This uncertainty has benefitted President Trump, who according to Gallup, now has the highest approval rating of his presidency at 49%. PredictIt also states Trump has a heightened probability of winning the election at 55%.

A healthy economy gives him an early edge, but we are still 260+days away from the election. The consensus view states the stock market will experience volatility and enough speculative surprises that could upset the Bull market.

From a market perspective, an investor should look at the new all-time highs in names like UnitedHealth Group (UNH) and Cigna (CI) this week to tell us the market believes Mr. Sanders is not being viewed as a viable candidate. His single-payer healthcare proposal wipes out the health insurers. It is doubtful these stocks would be in bullish mode if institutions thought Sanders had a chance of even sniffing the Oval office. That leads me to believe my assessment that Sanders's rise in popularity would rattle the market may have been overstated.

In the last six months or so, the 10-year Treasury rate rallied off the low of 1.47%, reaching an interim high of 1.94%. The 10-year Treasury has now settled into a trading range, perhaps building a base for a run higher. On the flip side, traders that live in fear of a global recession suggest this is a pause before the bottom (1.47%) is tested again. The 10-year note was battered down to 1.52% over virus fears before staging a rally indicating support has held. It settled where it closed the prior week at 1.59%

The 3-month/10-year Treasury curve inverted on May 23rd, 2019, and remained inverted until mid-October. The renewed flight to safety inverted the 3 month/10 year yield curve for ONE day this month. Neither the 3 month/10-year nor the 2 /10 treasury curve is inverted today.

The percentage of respondents in AAII's weekly survey that have reported as bullish has risen to 41.3% from 33.8% last week. That 7.5 percentage point jump in bullish sentiment may sound like a lot, but just one month ago, bullish sentiment rose an even larger 8.7 percentage points to a similar reading of 41.8%. Though it has improved, bullish sentiment is not overly extended as it is still within its normal historical range albeit near the upper end of said range.

According to the weekly inventory report, U.S. commercial crude oil inventories (excluding those in the Strategic Petroleum Reserve) increased by 7.5 million barrels from the previous week. At 442.5 million barrels, U.S. crude oil inventories are about 2% below the five-year average for this time of year.

Total motor gasoline inventories decreased by 0.1 million barrels last week and are about 3% above the five-year average for this time of year.

This build was a result of domestic production rising back to its record high of 13 mm bbl/day in addition to higher imports which managed to not come in at a five-year low for the first time this year and exports falling to their lowest level so far in 2020. As such, for the first time this year, net exports did not come in at a five-year high.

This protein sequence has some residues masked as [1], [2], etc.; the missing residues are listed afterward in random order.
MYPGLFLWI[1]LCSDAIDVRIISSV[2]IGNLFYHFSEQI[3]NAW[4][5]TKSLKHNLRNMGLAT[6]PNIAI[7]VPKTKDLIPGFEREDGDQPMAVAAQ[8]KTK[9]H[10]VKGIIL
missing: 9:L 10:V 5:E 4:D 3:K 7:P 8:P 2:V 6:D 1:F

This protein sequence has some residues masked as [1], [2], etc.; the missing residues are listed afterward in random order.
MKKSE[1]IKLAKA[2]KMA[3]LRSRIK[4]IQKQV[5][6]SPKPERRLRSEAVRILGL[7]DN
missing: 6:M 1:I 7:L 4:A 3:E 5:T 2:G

Despite bearish data, crude oil rallied to post the first positive week in the crude oil market since December. WTI closed trading at $52.08, up $1.80 for the week.

As has been the case for well more than a year now, the S&P 500's cumulative A/D line confirmed the S&P 500's new high last week. Breadth for the large-cap index has been and continues to be one of the most supportive aspects of this rally.

The DAILY chart of the S&P remains in a solid uptrend after the 3% pullback we witnessed in late January. It is time to revisit the notion that we will need to see a break in initial support at the very short-term 20-day moving average (green line) before we think about any meaningful pullback.

We've seen this movie before. Once an index/stock breaks out of a trading range and multiple new highs are set, it becomes difficult to extrapolate how far the rally can go. Guessing when it will end can cost an investor a lot of lost profits.

No need to guess what may occur; instead it will be important to concentrate on the short-term pivots that are meaningful. However, the Long Term view, the view from 30,000 feet, is the only way to make successful decisions. These details are available in my daily updates to subscribers.

Short-term views are presented to give market participants a feel for the current situation. It should be noted that strategic investment decisions should NOT be based on any short-term view. These views contain a lot of noise and will lead an investor into whipsaw action that tends to detract from the overall performance.

A bevy of new market highs and a 30+% total return in the S&P with corporate buybacks declining from the previous year.

I'm getting ready for the pundits to now tell us we can expect sub-par returns for equities in the next few years. Reminds me of what I read in 2015:

"In short, given currently extreme valuations, the most historically reliable valuation methods instruct us to expect total returns of roughly zero for the S&P 500 over the coming decade."

We've often heard the saying "it's not a stock market, it's a market of stocks". I believe it may be best to continue to follow that approach. When I review the landscape now it is easy to see there are a lot of stock charts that are telling different stories. Some stocks are rolling over as they go into consolidation modes for one reason or another. On the flip side, some names are breaking out of trading ranges, and I view these as top candidates for additional research.